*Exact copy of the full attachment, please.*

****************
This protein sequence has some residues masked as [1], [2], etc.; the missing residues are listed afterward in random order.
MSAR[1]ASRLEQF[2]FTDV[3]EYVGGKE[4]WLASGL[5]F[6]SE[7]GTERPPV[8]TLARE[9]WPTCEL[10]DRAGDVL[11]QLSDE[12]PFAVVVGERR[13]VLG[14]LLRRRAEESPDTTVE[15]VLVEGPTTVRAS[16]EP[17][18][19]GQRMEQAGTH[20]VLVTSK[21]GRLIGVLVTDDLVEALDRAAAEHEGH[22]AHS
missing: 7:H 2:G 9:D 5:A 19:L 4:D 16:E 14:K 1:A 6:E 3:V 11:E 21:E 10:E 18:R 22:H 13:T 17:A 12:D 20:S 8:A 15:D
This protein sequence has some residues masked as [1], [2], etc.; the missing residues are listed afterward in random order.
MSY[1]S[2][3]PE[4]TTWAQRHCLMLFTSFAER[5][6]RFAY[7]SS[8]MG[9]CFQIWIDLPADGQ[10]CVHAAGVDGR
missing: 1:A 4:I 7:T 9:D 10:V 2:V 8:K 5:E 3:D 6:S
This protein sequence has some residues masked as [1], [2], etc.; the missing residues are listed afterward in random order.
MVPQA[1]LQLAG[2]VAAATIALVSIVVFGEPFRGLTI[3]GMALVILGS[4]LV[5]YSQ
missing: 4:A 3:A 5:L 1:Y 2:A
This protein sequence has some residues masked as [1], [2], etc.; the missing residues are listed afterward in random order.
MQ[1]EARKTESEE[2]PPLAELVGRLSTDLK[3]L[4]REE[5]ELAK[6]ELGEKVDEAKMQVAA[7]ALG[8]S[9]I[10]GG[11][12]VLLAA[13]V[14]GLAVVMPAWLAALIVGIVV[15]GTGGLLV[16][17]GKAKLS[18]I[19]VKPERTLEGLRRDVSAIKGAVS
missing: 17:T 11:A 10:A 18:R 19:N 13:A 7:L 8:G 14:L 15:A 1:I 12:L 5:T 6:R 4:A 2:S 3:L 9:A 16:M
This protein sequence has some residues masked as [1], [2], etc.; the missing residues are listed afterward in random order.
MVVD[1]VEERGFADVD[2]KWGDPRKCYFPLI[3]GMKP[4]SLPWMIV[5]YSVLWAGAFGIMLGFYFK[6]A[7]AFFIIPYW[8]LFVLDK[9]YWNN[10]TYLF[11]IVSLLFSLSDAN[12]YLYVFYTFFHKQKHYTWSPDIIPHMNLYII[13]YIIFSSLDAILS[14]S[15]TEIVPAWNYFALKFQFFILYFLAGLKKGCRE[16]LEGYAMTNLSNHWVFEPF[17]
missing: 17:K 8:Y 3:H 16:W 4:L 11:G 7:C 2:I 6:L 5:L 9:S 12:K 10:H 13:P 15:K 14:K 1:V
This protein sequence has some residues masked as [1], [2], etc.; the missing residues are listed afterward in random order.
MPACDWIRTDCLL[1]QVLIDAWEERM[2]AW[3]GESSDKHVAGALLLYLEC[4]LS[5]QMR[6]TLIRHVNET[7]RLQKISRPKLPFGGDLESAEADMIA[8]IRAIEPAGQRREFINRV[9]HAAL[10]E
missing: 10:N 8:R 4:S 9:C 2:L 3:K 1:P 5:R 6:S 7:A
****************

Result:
This protein sequence has some residues masked as [1], [2], etc.; the missing residues are listed afterward in random order.
MSAR[1]ASRLEQF[2]FTDV[3]EYVGGKE[4]WLASGL[5]F[6]SE[7]GTERPPV[8]TLARE[9]WPTCEL[10]DRAGDVL[11]QLSDE[12]PFAVVVGERR[13]VLG[14]LLRRRAEESPDTTVE[15]VLVEGPTTVRAS[16]EP[17][18][19]GQRMEQAGTH[20]VLVTSK[21]GRLIGVLVTDDLVEALDRAAAEHEGH[22]AHS
missing: 7:H 2:G 9:D 5:A 19:L 4:D 16:E 14:K 1:A 6:E 3:V 11:E 21:E 10:E 18:R 22:H 13:T 17:A 12:D 20:S 8:A 15:D
This protein sequence has some residues masked as [1], [2], etc.; the missing residues are listed afterward in random order.
MSY[1]S[2][3]PE[4]TTWAQRHCLMLFTSFAER[5][6]RFAY[7]SS[8]MG[9]CFQIWIDLPADGQ[10]CVHAAGVDGR
missing: 1:A 4:I 7:T 9:D 10:V 2:V 8:K 5:E 3:D 6:S
This protein sequence has some residues masked as [1], [2], etc.; the missing residues are listed afterward in random order.
MVPQA[1]LQLAG[2]VAAATIALVSIVVFGEPFRGLTI[3]GMALVILGS[4]LV[5]YSQ
missing: 4:A 3:A 5:L 1:Y 2:A
This protein sequence has some residues masked as [1], [2], etc.; the missing residues are listed afterward in random order.
MQ[1]EARKTESEE[2]PPLAELVGRLSTDLK[3]L[4]REE[5]ELAK[6]ELGEKVDEAKMQVAA[7]ALG[8]S[9]I[10]GG[11][12]VLLAA[13]V[14]GLAVVMPAWLAALIVGIVV[15]GTGGLLV[16][17]GKAKLS[18]I[19]VKPERTLEGLRRDVSAIKGAVS
missing: 17:T 11:A 10:A 18:R 19:N 13:A 7:L 8:G 14:L 15:A 1:I 12:L 5:T 6:R 4:A 2:S 3:L 9:A 16:M
This protein sequence has some residues masked as [1], [2], etc.; the missing residues are listed afterward in random order.
MVVD[1]VEERGFADVD[2]KWGDPRKCYFPLI[3]GMKP[4]SLPWMIV[5]YSVLWAGAFGIMLGFYFK[6]A[7]AFFIIPYW[8]LFVLDK[9]YWNN[10]TYLF[11]IVSLLFSLSDAN[12]YLYVFYTFFHKQKHYTWSPDIIPHMNLYII[13]YIIFSSLDAILS[14]S[15]TEIVPAWNYFALKFQFFILYFLAGLKKGCRE[16]LEGYAMTNLSNHWVFEPF[17]
missing: 17:K 8:Y 3:H 16:W 4:L 11:G 7:C 2:I 6:L 5:L 9:S 12:K 10:H 13:P 15:K 14:K 1:V
This protein sequence has some residues masked as [1], [2], etc.; the missing residues are listed afterward in random order.
MPACDWIRTDCLL[1]QVLIDAWEERM[2]AW[3]GESSDKHVAGALLLYLEC[4]LS[5]QMR[6]TLIRHVNET[7]RLQKISRPKLPFGGDLESAEADMIA[8]IRAIEPAGQRREFINRV[9]HAAL[10]E
missing: 10:N 8:R 4:S 9:C 2:L 3:K 1:P 5:R 6:S 7:A